I keep a baseball bat under my bed. It’s not a genuine Louisville Slugger, carved from Northern white ash, but it’s polished smooth and when I crept across the outfield to claim it from the equipment shed last week, it fit handily in my grip. It’s only thirty inches long, sized for a ten-year-old. I’ve always had small hands.
At night, I lie on my stomach, one arm dangling over the edge of the bed, fingers tracing the grain of the wood. Legs bare, I kick off the laundry-issued wool blanket, welcoming the mountain air that settles over the backs of my thighs. I listen to the crickets’ pulsing fiddle song, a warning to the males to keep their distance. Stay close, girls, they sing. Stay close, girls, I sing.
On the windowsill above my pillow, I keep a flashlight and a citronella coil and a picture of me and my ex-boyfriend embracing on a beach. I don’t know why I lie to the other counselors and say, It’s ok, the long-distance thing isn’t so bad, but on these nights I’m glad to have the photo near my bed.
I listen to the girls’ nocturnal symphony, syncopated sounds floating across the room from one row of metal beds to the other. Rachel keeps time, her breath soft and measured. Maddie rumbles, the kind of wet, graceless snoring that punctuates itself with gasps and snorts. Her mother said something about adenoids on Visiting Day. They’re terribly enlarged. Are there dust mites in the pillows? Gluten in her cereal? Is she drinking her Elderberry every morning?
Lauren’s bed is bare but I can still hear her chirping and muttering. Safe at home tonight, does she dream about him? Can she smell the sweat and pine sap on his skin, hear the scrape of his zipper as he presses a knee into her pillow? No, she’s probably awake now too.
I stand in the doorway of the bathroom every evening while the girls shower, a gatekeeper. I hear him unzipping his jeans whenever one of the girls closes a toiletry bag full of miniature pink bottles. At dusk I float in clouds of Raspberry Rain and Apricot Mist, but smell only woodchips and damp denim. When the lights go out, old sneakers and Pennsylvania mud. At breakfast I can make out his shape in the shadows behind a dining hall window, gazing at Elise as she swigs her morning Elderberry.
My whole body is alert now, yet that night, I heard only the howl of a little girl awakened by a man’s bare knee bristling against her nose. The squeal of bedsprings surprised at their sudden release. Footsteps pounding past my bed. A loose belt buckle clanging against the doorknob. The screen door’s wail and slam. She screamed and screamed and screamed and I exploded outside, a splinter sinking into the ball of my foot as I pulled up short on the porch step.
I looked across the expanse of black grass, my eyes growing accustomed to the dark. I waited for the flash of a zipper, the rhythm of an unbuckled belt in flight. Porch lights flickered on, one by one, illuminating tidy green boxes full of girls. But in their glow, he was gone, nothing but a set of muddy footprints on the floorboards by the door. A reminder that sleep had granted me too much peace.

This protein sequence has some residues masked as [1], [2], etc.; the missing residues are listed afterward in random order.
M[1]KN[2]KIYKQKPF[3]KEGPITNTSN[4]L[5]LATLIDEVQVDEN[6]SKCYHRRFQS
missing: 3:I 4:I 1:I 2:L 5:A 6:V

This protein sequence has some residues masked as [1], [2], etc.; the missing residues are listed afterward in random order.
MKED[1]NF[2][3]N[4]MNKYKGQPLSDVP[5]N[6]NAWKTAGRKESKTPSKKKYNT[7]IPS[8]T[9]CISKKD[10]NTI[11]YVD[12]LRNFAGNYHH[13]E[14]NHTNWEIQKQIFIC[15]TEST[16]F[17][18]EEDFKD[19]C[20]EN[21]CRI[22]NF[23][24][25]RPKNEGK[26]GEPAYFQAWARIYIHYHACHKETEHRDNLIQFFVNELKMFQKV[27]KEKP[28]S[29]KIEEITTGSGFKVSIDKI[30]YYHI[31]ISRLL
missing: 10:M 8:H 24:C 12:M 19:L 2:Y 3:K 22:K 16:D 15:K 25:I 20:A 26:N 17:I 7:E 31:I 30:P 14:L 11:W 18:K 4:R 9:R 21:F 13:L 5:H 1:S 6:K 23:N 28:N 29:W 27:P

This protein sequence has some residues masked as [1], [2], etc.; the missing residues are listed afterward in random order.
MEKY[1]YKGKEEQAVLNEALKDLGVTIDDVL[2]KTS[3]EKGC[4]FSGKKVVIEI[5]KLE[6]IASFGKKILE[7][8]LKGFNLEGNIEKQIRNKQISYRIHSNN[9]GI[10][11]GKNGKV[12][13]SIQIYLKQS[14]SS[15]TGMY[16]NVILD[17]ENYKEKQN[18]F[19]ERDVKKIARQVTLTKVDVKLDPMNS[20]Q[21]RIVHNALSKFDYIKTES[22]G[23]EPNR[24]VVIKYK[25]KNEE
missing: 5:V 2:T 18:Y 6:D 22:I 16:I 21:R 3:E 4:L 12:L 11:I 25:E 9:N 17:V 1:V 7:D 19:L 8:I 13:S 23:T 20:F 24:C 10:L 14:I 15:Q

Two days after “the incident,” as the director instructed me to call it, I returned to the bunk to find Lauren’s trunks on the front porch, her bed stripped down to its mattress. Her mother hurried out of the bathroom and I froze in the doorway, lake water still dripping from my hair. Alone together, I didn’t say hello, or how are you? or Nice to see you again, Mrs. Dunlevy. She said nothing, but didn’t turn away or try to move past me either.
“I — I’m so,” But I couldn’t drag up the words. Colleges don’t offer a Freshman course in consoling mothers grieving for something they didn’t know they could lose. “I wish — I couldn’t — does Lauren know you’re here?” My eyes started to burn and I took small gasps that pushed the words down further.
She reached out and pulled me into her, and I shook even harder, sobbing because there was nothing else for me to do. When she finally stepped back, her silk shirt bloomed a darker purple where she’d held me. She squeezed my shoulders and was gone before I could clear my eyes.
That night, I called my ex-boyfriend from the staff lounge. “Shit,” he said, matter-of-factly, when I finished.
I’d told him everything: How I still had no idea what that man really did to Lauren because she stopped speaking after she screamed. How badly I wished he’d come for me instead. How the director had offered parents earnest assurances and deep discounts on the remainder of their tuition. How camp policy dictated that I couldn’t keep anything in the bunk that might be turned against us. Nope, no pepper spray, the director had said. Not even a baseball bat, Sweetie. How the new night-watchman reeked of motor oil and spat sunflower seeds all over our front porch. How a broken mother held me like a daughter.
I waited for him to say something, imagined he’d dropped the phone, gassed up his Altima, and already started the four-hour drive upstate to bring me home. But the line just hummed and I stifled my urge to fill the space between us.
Finally: “What’re you going to do?”
“I got myself a bat,” I said, and hung up the phone.
So tonight, I lie on my stomach and run my fingers along its grain. I make sure it’s placed exactly where I can grasp the handle if I need it. I’d say I sleep with a baseball bat under my bed, but this summer, I don’t sleep.
Jessica Melwani is a freelance writer and editor. She received a BA in Latin from Harvard University and an MS in Journalism from Columbia University. She lives with her husband and two boys outside of New York City.